1040 Health Insurance Deductions for Government Employees

Most government employers provide health insurance as a part of their compensation packages. However, this doesn't mean that government workers can't claim additional deductions for some types of health insurance or healthcare costs on their form 1040. In addition, many of the health benefits that come in government compensation packages already carry their own tax benefits.

Medical and Dental Expenses

Government workers who itemize their deductions by attaching Schedule A to their 1040 tax form and choosing not to claim a standard deduction can deduct medical and dental expenses that they pay out of pocket. However, only expenses that exceed 10 percent of a taxpayer's adjusted gross income are deductible. This means that if someone has a $70,000 AGI and has $11,000 in out-of-pocket medical expenses, she would be able to deduct $4,000, since the first 10 percent of her AGI -- $7,000 -- is excluded. The IRS defines medical expenses relatively broadly, although purely cosmetic surgeries and non-prescription items usually aren't deductible.

Medicare Deductions

As a part of the itemized medical and dental expense deduction, government employees who are collecting Medicare and also paying out of pocket for supplemental insurance can deduct their premiums. This option is only available for Medicare Part B and Part D premiums, though. Senior citizens 65 or older also benefit from a reduced cap on medical and dental deductions for tax years 2013 through 2016. Instead of subtracting 10 percent of their AGI from their medical and dental expenses to find their deduction, they only have to subtract 7.5 percent.

Self-Paid Health Insurance

If a government worker is actually a contractor and doesn't receive a government salary and benefits, he could be eligible to deduct all of his health insurance premiums using the self-employed health insurance deduction. This deduction gets claimed directly on the 1040 form and is technically an adjustment to income, which reduces a taxpayer's AGI. A part-time employee who has to buy his own insurance because he doesn't qualify for government benefits may be able to receive a tax credit against the cost of insurance premiums bought through a healthcare exchange set up as a result of the Affordable Care Act.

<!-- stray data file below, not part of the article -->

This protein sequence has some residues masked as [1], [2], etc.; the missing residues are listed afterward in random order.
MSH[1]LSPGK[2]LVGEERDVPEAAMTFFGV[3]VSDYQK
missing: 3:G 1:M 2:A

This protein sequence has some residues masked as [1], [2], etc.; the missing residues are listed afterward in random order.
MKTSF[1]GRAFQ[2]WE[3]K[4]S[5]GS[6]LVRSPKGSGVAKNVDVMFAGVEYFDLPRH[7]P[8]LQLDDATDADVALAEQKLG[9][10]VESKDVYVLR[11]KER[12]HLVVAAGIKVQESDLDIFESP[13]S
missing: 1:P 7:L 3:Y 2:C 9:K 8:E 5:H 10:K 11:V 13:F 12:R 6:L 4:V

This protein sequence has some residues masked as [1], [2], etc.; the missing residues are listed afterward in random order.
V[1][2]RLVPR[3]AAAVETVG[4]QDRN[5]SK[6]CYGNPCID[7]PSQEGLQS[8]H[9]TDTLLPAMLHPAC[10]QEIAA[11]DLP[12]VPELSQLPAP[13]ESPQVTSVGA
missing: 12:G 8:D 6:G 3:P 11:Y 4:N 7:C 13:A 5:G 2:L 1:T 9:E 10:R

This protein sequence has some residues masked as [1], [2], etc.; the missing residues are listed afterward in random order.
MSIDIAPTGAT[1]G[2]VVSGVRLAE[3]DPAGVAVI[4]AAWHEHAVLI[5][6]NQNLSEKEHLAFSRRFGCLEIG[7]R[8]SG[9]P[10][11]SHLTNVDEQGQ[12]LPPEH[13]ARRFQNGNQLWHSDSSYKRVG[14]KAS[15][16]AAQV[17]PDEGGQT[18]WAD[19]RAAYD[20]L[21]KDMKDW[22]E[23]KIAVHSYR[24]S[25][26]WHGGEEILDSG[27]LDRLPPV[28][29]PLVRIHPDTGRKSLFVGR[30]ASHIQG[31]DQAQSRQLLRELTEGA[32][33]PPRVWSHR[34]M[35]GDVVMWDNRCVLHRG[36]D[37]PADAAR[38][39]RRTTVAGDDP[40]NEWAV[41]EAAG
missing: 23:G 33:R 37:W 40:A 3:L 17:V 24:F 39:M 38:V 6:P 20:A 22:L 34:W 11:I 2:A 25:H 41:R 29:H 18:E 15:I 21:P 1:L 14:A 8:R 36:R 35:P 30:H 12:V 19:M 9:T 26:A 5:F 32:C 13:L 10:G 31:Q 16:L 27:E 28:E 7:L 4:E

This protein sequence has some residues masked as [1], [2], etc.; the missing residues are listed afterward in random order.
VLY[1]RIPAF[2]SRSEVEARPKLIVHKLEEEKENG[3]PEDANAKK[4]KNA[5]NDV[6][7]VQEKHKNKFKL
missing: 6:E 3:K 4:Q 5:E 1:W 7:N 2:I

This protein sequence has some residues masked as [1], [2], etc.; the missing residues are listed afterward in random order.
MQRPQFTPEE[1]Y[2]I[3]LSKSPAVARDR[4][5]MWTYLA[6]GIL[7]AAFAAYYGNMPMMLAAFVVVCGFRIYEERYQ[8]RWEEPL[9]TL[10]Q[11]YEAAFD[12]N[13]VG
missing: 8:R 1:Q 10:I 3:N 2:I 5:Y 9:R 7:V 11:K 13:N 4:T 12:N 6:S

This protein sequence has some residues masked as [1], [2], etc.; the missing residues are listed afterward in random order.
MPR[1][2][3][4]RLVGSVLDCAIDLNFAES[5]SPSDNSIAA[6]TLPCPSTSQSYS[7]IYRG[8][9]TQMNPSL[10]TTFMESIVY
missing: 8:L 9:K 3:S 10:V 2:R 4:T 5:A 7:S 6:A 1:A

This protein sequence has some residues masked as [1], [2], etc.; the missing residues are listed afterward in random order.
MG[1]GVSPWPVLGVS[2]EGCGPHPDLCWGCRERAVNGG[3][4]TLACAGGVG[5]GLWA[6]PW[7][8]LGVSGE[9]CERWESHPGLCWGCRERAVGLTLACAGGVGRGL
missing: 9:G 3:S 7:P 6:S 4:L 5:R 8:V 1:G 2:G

Tax-Advantaged Government Health Benefits

While many government-worker health benefits might not generate deductions that go on a 1040 tax return, they still have tax benefits. Money that a government (or private) employer pays toward a worker's health insurance is tax-free, as is money the worker pays for his portion of the insurance. In addition, contributions to flexible savings accounts or health savings accounts made through government payrolls are also tax-exempt, letting the worker set aside money for healthcare expenses without having to share it with the IRS.

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About the Author

Steve Lander has been a writer since 1996, with experience in the fields of financial services, real estate and technology. His work has appeared in trade publications such as the "Minnesota Real Estate Journal" and "Minnesota Multi-Housing Association Advocate." Lander holds a Bachelor of Arts in political science from Columbia University.

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